See Part 0 for a brief introduction to this series and Bluetooth LE plus our past tutorial series on classic Bluetooth for communicating between Android devices, and between an Android device and an Arduino board with external Bluetooth transceiver.
Note – Bluetooth LE was introduced in the Bluetooth 4.0 specification. As of this writing, the latest version of the specification is 4.2. Bluetooth LE introduced capabilities to support very low power, battery operated devices that are designed to operate for weeks to months on a single battery or battery charge
Does Your Device Support Bluetooth LE?
To find out if your smart phone or tablet can work with Bluetooth LE: Go to the Google Play store and install the free app “BLE Checker” on your Android device. The app is simple – it tells you whether your device supports Bluetooth LE or not and that is all it does.
Devices that support Bluetooth LE will support BLE connections between compatible devices. However, this app does not tell you if your device supports a special BLE feature called “advertisements”. You can use Bluetooth LE without the “advertisements” feature but you will not be able to use all BLE features.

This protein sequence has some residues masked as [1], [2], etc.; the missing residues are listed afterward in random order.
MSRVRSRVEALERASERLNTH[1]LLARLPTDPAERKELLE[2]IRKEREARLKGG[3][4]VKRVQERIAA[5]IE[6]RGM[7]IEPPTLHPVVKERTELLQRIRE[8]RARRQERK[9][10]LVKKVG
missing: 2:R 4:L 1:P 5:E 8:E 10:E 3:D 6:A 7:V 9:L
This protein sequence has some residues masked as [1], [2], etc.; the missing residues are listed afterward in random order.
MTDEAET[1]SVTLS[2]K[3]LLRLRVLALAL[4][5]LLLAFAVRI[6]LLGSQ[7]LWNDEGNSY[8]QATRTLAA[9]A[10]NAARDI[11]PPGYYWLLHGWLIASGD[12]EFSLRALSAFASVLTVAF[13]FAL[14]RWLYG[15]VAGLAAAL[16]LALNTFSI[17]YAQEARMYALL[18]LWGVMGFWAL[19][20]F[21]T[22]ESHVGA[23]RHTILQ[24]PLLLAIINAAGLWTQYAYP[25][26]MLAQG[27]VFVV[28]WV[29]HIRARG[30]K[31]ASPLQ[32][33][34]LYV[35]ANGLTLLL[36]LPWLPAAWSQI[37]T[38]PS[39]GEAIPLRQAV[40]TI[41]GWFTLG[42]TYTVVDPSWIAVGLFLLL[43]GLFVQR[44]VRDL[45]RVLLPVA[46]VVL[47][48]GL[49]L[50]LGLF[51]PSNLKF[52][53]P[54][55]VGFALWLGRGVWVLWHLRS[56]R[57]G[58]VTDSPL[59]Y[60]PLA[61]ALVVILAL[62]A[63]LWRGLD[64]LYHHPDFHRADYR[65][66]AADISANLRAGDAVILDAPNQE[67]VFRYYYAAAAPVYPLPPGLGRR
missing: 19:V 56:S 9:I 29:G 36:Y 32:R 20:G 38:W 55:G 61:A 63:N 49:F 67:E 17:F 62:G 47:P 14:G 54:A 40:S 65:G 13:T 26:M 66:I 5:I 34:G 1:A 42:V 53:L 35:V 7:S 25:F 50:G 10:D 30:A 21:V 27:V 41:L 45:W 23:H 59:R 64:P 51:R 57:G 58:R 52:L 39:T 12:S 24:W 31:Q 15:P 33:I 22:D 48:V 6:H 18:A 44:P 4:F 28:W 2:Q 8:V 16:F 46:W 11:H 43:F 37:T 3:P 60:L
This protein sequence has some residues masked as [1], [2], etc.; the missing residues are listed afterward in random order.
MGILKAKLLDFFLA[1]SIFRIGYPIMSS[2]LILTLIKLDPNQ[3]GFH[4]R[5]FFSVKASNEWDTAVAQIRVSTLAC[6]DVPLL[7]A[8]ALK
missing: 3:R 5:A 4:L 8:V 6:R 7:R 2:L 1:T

Does Your Device Support Advertisements?
In BLE, devices advertise their availability and what services they can provide (“I’m a thermometer and I give temperatures”, “I’m an altimeter and I give altitudes”). This is known as a Bluetooth LE “advertisement”. Until recently, most Android phones do not have support for the advertisement feature.
To check if your device has advertising support, install nRF Connect, from Nordic Semiconductors. Run the app and select the “ADVERTISER” tab at top of screen. If your phone is like my phone, you’ll see a screen like this:
My Nexus 5 does not support the “advertising” feature of BLE. My understanding is BLE advertisements are support on the Nexus 5x, the 6-series phones and presumably the new Pixel phones.
What are BLE Advertisements?
A BLE advertisement is a periodic brief data broadcast from the BLE devices, informing other devices that may be “scanning” their environment, about the services the device can provide.
“Services” are defined using a “globally unique” 128-bit identifier called a “University Unique Identifier” or UUID. We put “globally unique” in quotes because while some of the 128-bit numbers are indeed unique, many others are generated by a “UUID” generator algorithm. Because 128-bits represents an enormously large number, there is a high probability that a generated UUID is unique – or mostly unique! But there is no guarantee.
Some standard services have pre-defined identifiers. Because some of these are predefined, there is an additional UUID format for them that is only 16-bits or 32-bits in length.